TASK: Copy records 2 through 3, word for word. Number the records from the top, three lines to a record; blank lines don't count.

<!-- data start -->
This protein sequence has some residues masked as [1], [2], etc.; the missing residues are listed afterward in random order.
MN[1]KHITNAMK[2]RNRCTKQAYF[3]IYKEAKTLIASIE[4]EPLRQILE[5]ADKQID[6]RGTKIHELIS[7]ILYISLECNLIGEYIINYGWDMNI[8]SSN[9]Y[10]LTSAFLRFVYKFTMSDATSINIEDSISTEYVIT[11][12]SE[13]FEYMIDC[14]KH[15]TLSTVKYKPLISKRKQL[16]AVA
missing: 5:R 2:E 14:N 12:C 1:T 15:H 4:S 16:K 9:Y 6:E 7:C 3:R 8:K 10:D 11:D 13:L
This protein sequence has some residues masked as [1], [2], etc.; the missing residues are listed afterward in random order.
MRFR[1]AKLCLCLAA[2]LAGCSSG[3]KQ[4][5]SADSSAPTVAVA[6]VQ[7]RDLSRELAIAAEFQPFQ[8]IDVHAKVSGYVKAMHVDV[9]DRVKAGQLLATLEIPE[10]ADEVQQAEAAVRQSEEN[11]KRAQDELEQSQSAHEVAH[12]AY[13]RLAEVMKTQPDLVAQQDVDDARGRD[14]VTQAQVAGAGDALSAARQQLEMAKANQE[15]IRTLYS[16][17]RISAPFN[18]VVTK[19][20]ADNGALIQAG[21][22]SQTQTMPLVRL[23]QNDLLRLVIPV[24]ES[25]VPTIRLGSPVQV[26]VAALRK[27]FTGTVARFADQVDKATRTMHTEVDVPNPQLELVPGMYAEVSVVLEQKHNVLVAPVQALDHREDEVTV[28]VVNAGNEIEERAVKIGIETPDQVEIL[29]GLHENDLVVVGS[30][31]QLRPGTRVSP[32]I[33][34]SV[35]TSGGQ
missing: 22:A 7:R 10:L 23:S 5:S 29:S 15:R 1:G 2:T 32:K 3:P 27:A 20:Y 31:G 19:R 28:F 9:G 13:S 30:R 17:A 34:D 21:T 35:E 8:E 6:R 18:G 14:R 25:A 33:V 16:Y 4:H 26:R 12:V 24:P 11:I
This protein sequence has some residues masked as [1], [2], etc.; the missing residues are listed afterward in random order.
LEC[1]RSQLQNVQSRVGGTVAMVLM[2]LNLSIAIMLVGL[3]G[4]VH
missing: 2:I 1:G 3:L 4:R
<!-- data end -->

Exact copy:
This protein sequence has some residues masked as [1], [2], etc.; the missing residues are listed afterward in random order.
MRFR[1]AKLCLCLAA[2]LAGCSSG[3]KQ[4][5]SADSSAPTVAVA[6]VQ[7]RDLSRELAIAAEFQPFQ[8]IDVHAKVSGYVKAMHVDV[9]DRVKAGQLLATLEIPE[10]ADEVQQAEAAVRQSEEN[11]KRAQDELEQSQSAHEVAH[12]AY[13]RLAEVMKTQPDLVAQQDVDDARGRD[14]VTQAQVAGAGDALSAARQQLEMAKANQE[15]IRTLYS[16][17]RISAPFN[18]VVTK[19][20]ADNGALIQAG[21][22]SQTQTMPLVRL[23]QNDLLRLVIPV[24]ES[25]VPTIRLGSPVQV[26]VAALRK[27]FTGTVARFADQVDKATRTMHTEVDVPNPQLELVPGMYAEVSVVLEQKHNVLVAPVQALDHREDEVTV[28]VVNAGNEIEERAVKIGIETPDQVEIL[29]GLHENDLVVVGS[30][31]QLRPGTRVSP[32]I[33][34]SV[35]TSGGQ
missing: 22:A 7:R 10:L 23:S 5:S 29:S 15:R 1:G 2:T 32:K 3:P 27:A 20:Y 31:G 19:R 28:F 9:G 13:S 30:R 17:A 34:D 21:T 35:E 8:E 6:R 18:G 14:R 25:A 33:V 16:Y 4:H 26:R 12:V 24:P 11:I
This protein sequence has some residues masked as [1], [2], etc.; the missing residues are listed afterward in random order.
LEC[1]RSQLQNVQSRVGGTVAMVLM[2]LNLSIAIMLVGL[3]G[4]VH
missing: 2:I 1:G 3:L 4:R